Nadishi! Kenyan Cuisine

I have yet to meet a plate of Kenyan food that I didn’t like. (Okay, except for the intestines).  Meals are made of fresh, locally grown ingredients from neighborhood markets and corner stands, which make them nourishing to the body and full of flavor, though never spicy.  In my home food is cooked over a charcoal fire in a large pot called a jiko. Chunks of charcoal are sold in small buckets on the side of road throughout Kibera and beyond. At around 8 or 9pm, the family eats dinner together in the living room with Mexican soap operas (dubbed into English) or the news playing on the television. Here are a few dishes we eat on a regular basis:

  • Ugali is the staple of the Kenyan diet and is included with most meals. It is made from maize flour cooked in water until it turns into a thick cake that can be cut into triangles and enjoyed (like grits, but thicker).  Eaten with your hand, Ugali serves as a vehicle to scoop up bits of meat and side dishes. (When Ugali is not served it is often replaced with rice).
  • Sukuma wiki is made from greens similar to kale or collards, and cooked with onions and tomatoes to make a delicious and healthy accompaniment.
  • Other common side dishes include fried cabbage, cooked until soft and given salt and spices. Beans (maharagwe), lentils (dengu), maize, green bananas and potatoes are also used regularly. Finally, porridge (uji) made of millet and maize is a common comfort food.
  • Meat (nyama), roasted or stewed, of beef, chicken and sometimes goat is eaten regularly. Meat can be seen hanging in small shops along the roadside in Kibera. Ugali soaks in the juices and flavors of the stew, making for a messy but delicious experience.
  • Fresh fruits (matunda) are enjoyed after dinner or as a snack, and are perhaps more ripe, juicy and bursting with flavor than fruits I’ve had anywhere else. Mangoes (my favorite!), pineapple, melon, oranges, bananas and plump avocados are the most common fruits sold at stands that line the streets in my neighborhood.
  • Indian-influenced favorites include chapati, an addicting flatbread cooked in lard and served piping hot at local hole-in-the-wall eating spots in Kibera, and samosas, which are fried pastries stuffed with ground beef and onions and often sold by street vendors.

Tea is one of the most delightful things about life in Kenya. Life stops regularly so that people can rest and enjoy a cup of tea. It is served with breakfast, then again mid-morning, at lunch, mid-afternoon, and after dinner. The tea is brewed with milk rather than water and spiked with a delicious masala spice mix made of cardamom, nutmeg, ginger, cloves and black pepper – which leaves the slightest bit of warmth in your throat. For breakfast, tea is served with mandazi (a mildly sweet fried bread) or with jam and margarine sandwiches. Other common drinks include Coke and Fanta, as well as an array of juices made from local fruits.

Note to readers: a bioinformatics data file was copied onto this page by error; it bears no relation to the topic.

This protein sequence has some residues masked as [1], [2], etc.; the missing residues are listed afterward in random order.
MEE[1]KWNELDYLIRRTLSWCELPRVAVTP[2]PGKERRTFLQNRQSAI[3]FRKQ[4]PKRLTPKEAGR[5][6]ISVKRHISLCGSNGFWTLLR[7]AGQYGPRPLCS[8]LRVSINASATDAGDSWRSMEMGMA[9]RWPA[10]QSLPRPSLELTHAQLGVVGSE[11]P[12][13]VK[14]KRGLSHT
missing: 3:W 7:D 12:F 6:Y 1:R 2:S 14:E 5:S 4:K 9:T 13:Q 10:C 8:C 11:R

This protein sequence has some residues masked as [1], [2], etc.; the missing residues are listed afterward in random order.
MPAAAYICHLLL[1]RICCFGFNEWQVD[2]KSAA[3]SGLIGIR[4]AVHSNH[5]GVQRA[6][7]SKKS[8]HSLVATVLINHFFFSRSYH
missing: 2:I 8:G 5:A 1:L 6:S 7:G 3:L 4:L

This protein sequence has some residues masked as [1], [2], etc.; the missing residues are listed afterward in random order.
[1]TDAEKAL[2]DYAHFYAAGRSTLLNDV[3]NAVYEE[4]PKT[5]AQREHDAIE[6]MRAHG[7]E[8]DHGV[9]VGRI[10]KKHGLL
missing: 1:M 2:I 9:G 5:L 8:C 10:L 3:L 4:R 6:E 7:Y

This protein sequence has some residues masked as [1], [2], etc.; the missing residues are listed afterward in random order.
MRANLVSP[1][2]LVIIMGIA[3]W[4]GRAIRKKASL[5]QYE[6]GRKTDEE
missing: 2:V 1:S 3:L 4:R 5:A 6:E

As for restaurants, Nairobi has many to choose from including Indian, Chinese, American, Italian (including pizza shops), and Ethiopian, though the city has remained almost untouched by western chains. Local Java Houses provide patrons with a Starbucks-like experience with free Wi-Fi, delicious local coffee and American fare like burgers and sandwiches.

Kenyan food is truly a delight. If you are able to locate a Kenyan restaurant in your city, I recommend you give it a try!


What does a Mzungu eat?


The first day I arrived at my homestay I was getting acquainted with Israel, the family’s eldest and spunkiest child (age 5). I chatted with him in the living room, asking him to teach me a few words and phrases in Swahili. (In Nairobi, most everyone speaks both English and Swahili as well as the mother tongue of their tribe).  At one point he uttered a sentence in Swahili about me, a Mzungu, and giant cockroaches. Mzungu is the word for a white person, and is a word I hear at least once per day, usually from intrigued children on the street who point or stare or touch my hand or poke fun at me. (Let’s just say I stand out from the crowd, especially in my neighborhood where you rarely see a Mzungu). I was confused, thinking that Israel was insulting me by calling me a giant cockroach! But when I asked him what he said, he became shy and turned away. Shortly after, the family sat down in the living room for dinner and Israel asked his mother in Swahili what I was going to eat for dinner. She responded by explaining that I eat many of the same things that Kenyans eat – rice, meat, vegetables, fruit – and that I would be eating along with the family. Israel looked confused. He turned to his mother and said, “I thought Mzungus ate cockroaches and bugs! Remember on the TV?” It was then that Israel’s mother realized he had seen an episode of Fear Factor where the contestants were forced to eat heaping plates of critters. As a result, Israel thought that all Mzungus ate them as their primary source of food. :)

This may be a funny story, but it has an important cultural lesson: When we are faced with a new and unfamiliar culture, we often make assumptions about what we see at first glance, when in fact the truth is far from what we perceive. It is an important lesson for all of us to remember, and especially for me as I learn a new way of life.

(p.s. In a future post I’ll tell you all about Kenyan cuisine!)